Earth Charter Climate Change Summit held at UT10/13/08 Concetta DeLuco
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Earth Charter U.S. held its Climate Change Community Summit at the University of Tampa on Saturday. Among the participants at the daylong event was keynote speaker Alexander Likhotal, advisor to former Russian Prime Minister Mikhail Gorbachev. Likhotal discussed some solutions to the primary issue of the meeting, climate change.
People from around the world had the opportunity to attend the Earth Charter Summit either physically or electronically via webcast, yet there was only a handful of visitors present at UT's Falk Theatre.
The Earth Charter International was drafted in part by former Russian Prime Minister Mikhail Gorbachev in 2000 based on input from thousands of people and hundreds of organizations with the purpose of developing a global consensus on the principles for a sustainable economy.
In 2001, UT helped launch Earth Charter U.S., a national movement focusing on the same future environmental goals. Likhotal was the first speaker at the meeting on Saturday. He re-emphasized the need to continue the use of the Earth Charter as a guideline for future economic change.
Likhotal is president and CEO of Green Cross International, an environmental organization founded by Mikhail Gorbachev in 1993. Today, one of the most important environmental issues, which is also considered one of the biggest threats to our society, is climate change, Likhotal said.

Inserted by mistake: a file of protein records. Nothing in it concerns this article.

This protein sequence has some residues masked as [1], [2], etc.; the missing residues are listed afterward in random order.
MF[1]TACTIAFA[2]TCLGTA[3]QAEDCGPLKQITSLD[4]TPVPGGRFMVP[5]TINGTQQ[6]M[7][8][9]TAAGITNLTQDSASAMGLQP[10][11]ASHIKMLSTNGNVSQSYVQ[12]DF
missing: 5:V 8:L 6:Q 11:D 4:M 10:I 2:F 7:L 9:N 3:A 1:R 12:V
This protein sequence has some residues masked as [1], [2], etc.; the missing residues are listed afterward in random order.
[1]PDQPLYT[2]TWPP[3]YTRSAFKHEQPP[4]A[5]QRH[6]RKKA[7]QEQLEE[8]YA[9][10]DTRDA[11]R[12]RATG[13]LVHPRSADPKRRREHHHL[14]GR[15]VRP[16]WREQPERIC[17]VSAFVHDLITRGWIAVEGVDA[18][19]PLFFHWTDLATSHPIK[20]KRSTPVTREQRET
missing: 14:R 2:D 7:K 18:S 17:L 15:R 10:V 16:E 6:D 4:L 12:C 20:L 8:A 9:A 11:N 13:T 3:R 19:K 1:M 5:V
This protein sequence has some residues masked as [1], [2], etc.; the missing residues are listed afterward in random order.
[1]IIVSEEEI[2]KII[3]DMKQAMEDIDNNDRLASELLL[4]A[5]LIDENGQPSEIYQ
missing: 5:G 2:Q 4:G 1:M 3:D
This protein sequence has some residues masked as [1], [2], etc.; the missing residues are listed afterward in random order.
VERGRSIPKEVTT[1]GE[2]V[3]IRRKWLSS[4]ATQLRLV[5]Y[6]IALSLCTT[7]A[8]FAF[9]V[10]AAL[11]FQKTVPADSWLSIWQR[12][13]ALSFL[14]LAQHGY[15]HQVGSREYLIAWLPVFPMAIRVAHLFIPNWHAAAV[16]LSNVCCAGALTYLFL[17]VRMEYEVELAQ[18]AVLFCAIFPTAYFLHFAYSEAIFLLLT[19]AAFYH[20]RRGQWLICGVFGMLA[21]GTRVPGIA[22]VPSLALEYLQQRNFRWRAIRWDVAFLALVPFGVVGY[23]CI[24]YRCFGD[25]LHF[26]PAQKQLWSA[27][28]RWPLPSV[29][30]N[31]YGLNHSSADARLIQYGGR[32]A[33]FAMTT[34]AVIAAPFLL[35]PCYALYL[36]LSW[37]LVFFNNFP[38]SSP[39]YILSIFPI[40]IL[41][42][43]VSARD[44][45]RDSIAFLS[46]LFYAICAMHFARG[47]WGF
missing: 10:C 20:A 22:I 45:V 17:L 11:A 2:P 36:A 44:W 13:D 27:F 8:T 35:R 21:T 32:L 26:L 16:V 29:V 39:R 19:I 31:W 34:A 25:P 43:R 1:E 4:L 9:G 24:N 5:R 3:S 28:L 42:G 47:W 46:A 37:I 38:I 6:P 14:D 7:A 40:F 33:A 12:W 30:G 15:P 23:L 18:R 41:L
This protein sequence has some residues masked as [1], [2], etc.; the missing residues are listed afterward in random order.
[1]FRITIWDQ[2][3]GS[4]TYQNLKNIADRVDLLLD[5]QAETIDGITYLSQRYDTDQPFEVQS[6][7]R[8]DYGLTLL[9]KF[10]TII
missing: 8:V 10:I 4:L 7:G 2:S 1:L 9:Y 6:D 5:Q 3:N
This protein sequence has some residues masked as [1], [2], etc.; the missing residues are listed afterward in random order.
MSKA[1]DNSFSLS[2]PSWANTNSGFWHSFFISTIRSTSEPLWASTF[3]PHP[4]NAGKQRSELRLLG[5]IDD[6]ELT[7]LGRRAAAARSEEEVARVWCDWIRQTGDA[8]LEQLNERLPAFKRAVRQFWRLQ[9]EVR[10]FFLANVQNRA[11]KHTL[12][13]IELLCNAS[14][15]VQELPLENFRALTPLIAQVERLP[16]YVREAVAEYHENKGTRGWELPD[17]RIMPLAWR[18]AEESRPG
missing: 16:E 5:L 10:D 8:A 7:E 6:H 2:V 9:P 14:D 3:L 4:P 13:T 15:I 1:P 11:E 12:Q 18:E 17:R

In light of the current global financial crisis, Likhotal said it is easy to focus on trying to solve the economic problems, but if we ignore the issue of climate change, the results will have much more devastating effects on global societies. Already, there have been food and water shortages that have caused otherwise preventable deaths.
Likhotal said, global warming has already affected the most vulnerable communities in the world. The president of Uganda has reported more than 200,000 deaths as a result of the struggle for food and water that has become scarce. Wealthier nations are not immune to the effects of a changing climate. With 3.3 billion people currently living in cities globally, these cities are most at risk in times of environmental disaster, Likhotal said, like what was most recently seen with the hurricane that devastated New Orleans.
The idea that people are dying from contaminated water is ridiculous to Sharon Joy Kleitsch, an audience member at the summit. Yet, she is optimistic about the future and said that the problems caused by climate change can be the answer to our economic situation.
Douglas Bonar, an attendee, said the future looks grim unless action is taken now to change from our current economy to a more sustainable one that benefit's everyone.
The reason the risks of climate change are not more directly addressed is because of the low level of awareness in the communities and government, Likhotal said. With the upcoming presidential elections, global warming is not even an issue on the candidates agenda.
Earth Charter community summits were launched in 2001 in an attempt to popularize the Earth Charter and its mission of a sustainable economy. Since then, more than 12 cities have become involved, new initiatives have been embarked on and endorsements have been received.